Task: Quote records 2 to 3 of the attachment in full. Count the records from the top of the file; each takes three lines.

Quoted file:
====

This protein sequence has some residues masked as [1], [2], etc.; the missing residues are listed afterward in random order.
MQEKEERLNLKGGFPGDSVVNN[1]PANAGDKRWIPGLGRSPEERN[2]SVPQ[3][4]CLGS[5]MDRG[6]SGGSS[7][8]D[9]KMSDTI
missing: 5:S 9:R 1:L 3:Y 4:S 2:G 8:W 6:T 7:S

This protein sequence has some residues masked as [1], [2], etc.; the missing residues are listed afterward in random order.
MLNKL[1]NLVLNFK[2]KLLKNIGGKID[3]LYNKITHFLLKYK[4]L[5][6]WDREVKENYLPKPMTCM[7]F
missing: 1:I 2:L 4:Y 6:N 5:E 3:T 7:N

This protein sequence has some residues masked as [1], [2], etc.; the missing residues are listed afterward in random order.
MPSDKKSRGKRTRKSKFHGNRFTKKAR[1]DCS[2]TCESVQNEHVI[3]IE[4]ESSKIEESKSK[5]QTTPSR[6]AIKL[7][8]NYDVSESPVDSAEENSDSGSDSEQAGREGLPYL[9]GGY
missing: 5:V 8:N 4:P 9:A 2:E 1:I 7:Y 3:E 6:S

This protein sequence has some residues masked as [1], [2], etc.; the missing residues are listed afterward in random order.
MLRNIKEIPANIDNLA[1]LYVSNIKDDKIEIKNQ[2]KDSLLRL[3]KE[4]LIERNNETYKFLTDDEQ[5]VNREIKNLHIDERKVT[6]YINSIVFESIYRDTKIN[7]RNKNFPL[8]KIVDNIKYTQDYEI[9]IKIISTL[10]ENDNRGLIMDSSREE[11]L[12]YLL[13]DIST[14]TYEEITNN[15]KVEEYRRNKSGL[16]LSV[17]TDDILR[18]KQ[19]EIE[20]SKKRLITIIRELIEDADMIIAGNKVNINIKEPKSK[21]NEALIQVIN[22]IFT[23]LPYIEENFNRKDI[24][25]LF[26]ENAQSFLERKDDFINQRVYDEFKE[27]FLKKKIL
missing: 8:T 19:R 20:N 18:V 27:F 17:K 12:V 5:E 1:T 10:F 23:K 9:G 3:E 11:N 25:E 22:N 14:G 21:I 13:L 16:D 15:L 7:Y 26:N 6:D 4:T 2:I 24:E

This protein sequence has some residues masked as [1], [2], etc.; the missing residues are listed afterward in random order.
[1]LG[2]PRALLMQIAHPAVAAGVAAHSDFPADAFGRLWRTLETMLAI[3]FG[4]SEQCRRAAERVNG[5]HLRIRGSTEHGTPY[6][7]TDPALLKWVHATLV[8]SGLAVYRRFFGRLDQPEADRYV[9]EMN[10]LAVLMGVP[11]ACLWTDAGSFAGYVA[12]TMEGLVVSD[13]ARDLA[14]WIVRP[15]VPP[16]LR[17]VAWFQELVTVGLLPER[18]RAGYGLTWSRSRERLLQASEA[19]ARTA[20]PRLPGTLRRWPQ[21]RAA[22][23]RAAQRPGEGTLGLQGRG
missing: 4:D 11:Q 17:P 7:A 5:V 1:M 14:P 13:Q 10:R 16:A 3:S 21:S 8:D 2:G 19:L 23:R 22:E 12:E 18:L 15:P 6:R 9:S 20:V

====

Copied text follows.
This protein sequence has some residues masked as [1], [2], etc.; the missing residues are listed afterward in random order.
MLNKL[1]NLVLNFK[2]KLLKNIGGKID[3]LYNKITHFLLKYK[4]L[5][6]WDREVKENYLPKPMTCM[7]F
missing: 1:I 2:L 4:Y 6:N 5:E 3:T 7:N

This protein sequence has some residues masked as [1], [2], etc.; the missing residues are listed afterward in random order.
MPSDKKSRGKRTRKSKFHGNRFTKKAR[1]DCS[2]TCESVQNEHVI[3]IE[4]ESSKIEESKSK[5]QTTPSR[6]AIKL[7][8]NYDVSESPVDSAEENSDSGSDSEQAGREGLPYL[9]GGY
missing: 5:V 8:N 4:P 9:A 2:E 1:I 7:Y 3:E 6:S